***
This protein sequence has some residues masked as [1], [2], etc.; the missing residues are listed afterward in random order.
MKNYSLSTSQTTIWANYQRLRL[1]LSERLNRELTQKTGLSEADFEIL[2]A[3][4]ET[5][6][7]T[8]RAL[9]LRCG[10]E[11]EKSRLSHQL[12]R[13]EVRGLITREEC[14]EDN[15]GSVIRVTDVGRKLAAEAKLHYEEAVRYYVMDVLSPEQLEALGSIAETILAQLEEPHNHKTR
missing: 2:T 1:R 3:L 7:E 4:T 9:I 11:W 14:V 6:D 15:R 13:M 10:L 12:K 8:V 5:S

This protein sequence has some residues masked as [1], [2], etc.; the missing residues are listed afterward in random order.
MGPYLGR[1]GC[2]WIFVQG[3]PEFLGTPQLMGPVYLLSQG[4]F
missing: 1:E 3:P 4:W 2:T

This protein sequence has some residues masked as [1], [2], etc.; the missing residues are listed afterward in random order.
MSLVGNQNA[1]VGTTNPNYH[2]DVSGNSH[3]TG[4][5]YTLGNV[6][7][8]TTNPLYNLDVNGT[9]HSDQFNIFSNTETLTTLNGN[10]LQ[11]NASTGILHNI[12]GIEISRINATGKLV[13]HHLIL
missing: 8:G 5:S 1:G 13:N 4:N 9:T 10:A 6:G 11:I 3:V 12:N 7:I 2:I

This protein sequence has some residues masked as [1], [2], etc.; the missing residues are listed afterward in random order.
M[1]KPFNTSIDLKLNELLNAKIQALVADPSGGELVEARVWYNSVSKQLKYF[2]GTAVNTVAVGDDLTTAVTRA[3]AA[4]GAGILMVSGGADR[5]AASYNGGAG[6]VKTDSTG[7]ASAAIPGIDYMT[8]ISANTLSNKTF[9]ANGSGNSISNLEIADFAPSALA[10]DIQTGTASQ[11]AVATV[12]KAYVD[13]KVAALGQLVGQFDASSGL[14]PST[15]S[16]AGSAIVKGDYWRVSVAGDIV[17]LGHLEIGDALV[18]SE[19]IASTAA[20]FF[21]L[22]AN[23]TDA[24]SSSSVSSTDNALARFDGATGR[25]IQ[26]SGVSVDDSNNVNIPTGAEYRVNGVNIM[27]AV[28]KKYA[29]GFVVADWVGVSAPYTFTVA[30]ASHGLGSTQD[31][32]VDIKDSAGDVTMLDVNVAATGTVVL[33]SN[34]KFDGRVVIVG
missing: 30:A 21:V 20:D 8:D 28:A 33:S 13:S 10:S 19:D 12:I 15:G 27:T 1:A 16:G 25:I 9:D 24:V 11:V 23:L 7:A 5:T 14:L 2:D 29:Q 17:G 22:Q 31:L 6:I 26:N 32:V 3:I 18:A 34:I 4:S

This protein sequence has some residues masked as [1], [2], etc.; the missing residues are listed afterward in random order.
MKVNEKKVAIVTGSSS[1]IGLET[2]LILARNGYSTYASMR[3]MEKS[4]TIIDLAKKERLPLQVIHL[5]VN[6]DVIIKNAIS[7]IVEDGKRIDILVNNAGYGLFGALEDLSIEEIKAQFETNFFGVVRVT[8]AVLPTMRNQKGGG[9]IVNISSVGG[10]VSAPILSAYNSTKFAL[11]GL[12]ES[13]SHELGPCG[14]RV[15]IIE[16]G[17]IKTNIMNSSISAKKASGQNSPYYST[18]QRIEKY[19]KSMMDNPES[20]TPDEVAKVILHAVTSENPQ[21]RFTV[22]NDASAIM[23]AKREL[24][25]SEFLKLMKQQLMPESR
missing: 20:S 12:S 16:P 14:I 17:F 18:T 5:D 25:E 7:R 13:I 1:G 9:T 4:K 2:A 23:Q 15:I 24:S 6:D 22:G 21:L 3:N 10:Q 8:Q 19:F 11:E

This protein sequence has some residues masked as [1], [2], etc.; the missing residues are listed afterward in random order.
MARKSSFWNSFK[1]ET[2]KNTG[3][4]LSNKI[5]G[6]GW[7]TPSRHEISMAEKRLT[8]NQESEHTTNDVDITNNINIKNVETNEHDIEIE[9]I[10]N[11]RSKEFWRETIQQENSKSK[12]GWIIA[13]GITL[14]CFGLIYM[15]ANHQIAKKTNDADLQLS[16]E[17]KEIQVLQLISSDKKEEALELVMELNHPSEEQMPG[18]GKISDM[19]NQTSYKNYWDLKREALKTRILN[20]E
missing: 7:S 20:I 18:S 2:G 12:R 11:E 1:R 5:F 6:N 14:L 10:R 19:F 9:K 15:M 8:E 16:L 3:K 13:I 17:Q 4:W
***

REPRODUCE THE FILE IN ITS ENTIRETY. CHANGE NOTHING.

This protein sequence has some residues masked as [1], [2], etc.; the missing residues are listed afterward in random order.
MKNYSLSTSQTTIWANYQRLRL[1]LSERLNRELTQKTGLSEADFEIL[2]A[3][4]ET[5][6][7]T[8]RAL[9]LRCG[10]E[11]EKSRLSHQL[12]R[13]EVRGLITREEC[14]EDN[15]GSVIRVTDVGRKLAAEAKLHYEEAVRYYVMDVLSPEQLEALGSIAETILAQLEEPHNHKTR
missing: 2:T 1:R 3:L 7:E 4:T 9:I 11:W 14:V 6:D 15:R 13:M 10:L 12:K 8:V 5:S

This protein sequence has some residues masked as [1], [2], etc.; the missing residues are listed afterward in random order.
MGPYLGR[1]GC[2]WIFVQG[3]PEFLGTPQLMGPVYLLSQG[4]F
missing: 1:E 3:P 4:W 2:T

This protein sequence has some residues masked as [1], [2], etc.; the missing residues are listed afterward in random order.
MSLVGNQNA[1]VGTTNPNYH[2]DVSGNSH[3]TG[4][5]YTLGNV[6][7][8]TTNPLYNLDVNGT[9]HSDQFNIFSNTETLTTLNGN[10]LQ[11]NASTGILHNI[12]GIEISRINATGKLV[13]HHLIL
missing: 8:G 5:S 1:G 13:N 4:N 9:T 10:A 6:G 11:I 3:V 12:N 7:I 2:I

This protein sequence has some residues masked as [1], [2], etc.; the missing residues are listed afterward in random order.
M[1]KPFNTSIDLKLNELLNAKIQALVADPSGGELVEARVWYNSVSKQLKYF[2]GTAVNTVAVGDDLTTAVTRA[3]AA[4]GAGILMVSGGADR[5]AASYNGGAG[6]VKTDSTG[7]ASAAIPGIDYMT[8]ISANTLSNKTF[9]ANGSGNSISNLEIADFAPSALA[10]DIQTGTASQ[11]AVATV[12]KAYVD[13]KVAALGQLVGQFDASSGL[14]PST[15]S[16]AGSAIVKGDYWRVSVAGDIV[17]LGHLEIGDALV[18]SE[19]IASTAA[20]FF[21]L[22]AN[23]TDA[24]SSSSVSSTDNALARFDGATGR[25]IQ[26]SGVSVDDSNNVNIPTGAEYRVNGVNIM[27]AV[28]KKYA[29]GFVVADWVGVSAPYTFTVA[30]ASHGLGSTQD[31][32]VDIKDSAGDVTMLDVNVAATGTVVL[33]SN[34]KFDGRVVIVG
missing: 30:A 21:V 20:D 8:D 28:A 33:S 13:S 10:S 19:D 12:I 15:G 27:T 1:A 16:G 25:I 9:D 24:V 11:V 23:L 7:A 5:T 14:L 2:D 29:Q 17:G 22:Q 31:L 6:I 26:N 32:V 3:I 18:A 34:I 4:S

This protein sequence has some residues masked as [1], [2], etc.; the missing residues are listed afterward in random order.
MKVNEKKVAIVTGSSS[1]IGLET[2]LILARNGYSTYASMR[3]MEKS[4]TIIDLAKKERLPLQVIHL[5]VN[6]DVIIKNAIS[7]IVEDGKRIDILVNNAGYGLFGALEDLSIEEIKAQFETNFFGVVRVT[8]AVLPTMRNQKGGG[9]IVNISSVGG[10]VSAPILSAYNSTKFAL[11]GL[12]ES[13]SHELGPCG[14]RV[15]IIE[16]G[17]IKTNIMNSSISAKKASGQNSPYYST[18]QRIEKY[19]KSMMDNPES[20]TPDEVAKVILHAVTSENPQ[21]RFTV[22]NDASAIM[23]AKREL[24][25]SEFLKLMKQQLMPESR
missing: 20:S 12:S 16:P 14:I 17:F 18:T 5:D 25:E 7:R 13:I 1:G 9:T 4:K 2:A 23:Q 15:I 24:S 6:D 22:G 21:L 3:N 10:Q 8:Q 19:F 11:E

This protein sequence has some residues masked as [1], [2], etc.; the missing residues are listed afterward in random order.
MARKSSFWNSFK[1]ET[2]KNTG[3][4]LSNKI[5]G[6]GW[7]TPSRHEISMAEKRLT[8]NQESEHTTNDVDITNNINIKNVETNEHDIEIE[9]I[10]N[11]RSKEFWRETIQQENSKSK[12]GWIIA[13]GITL[14]CFGLIYM[15]ANHQIAKKTNDADLQLS[16]E[17]KEIQVLQLISSDKKEEALELVMELNHPSEEQMPG[18]GKISDM[19]NQTSYKNYWDLKREALKTRILN[20]E
missing: 7:S 20:I 18:S 2:G 12:R 11:E 1:R 5:F 6:N 14:L 10:R 19:F 9:K 15:M 8:E 16:L 3:K 13:I 17:Q 4:W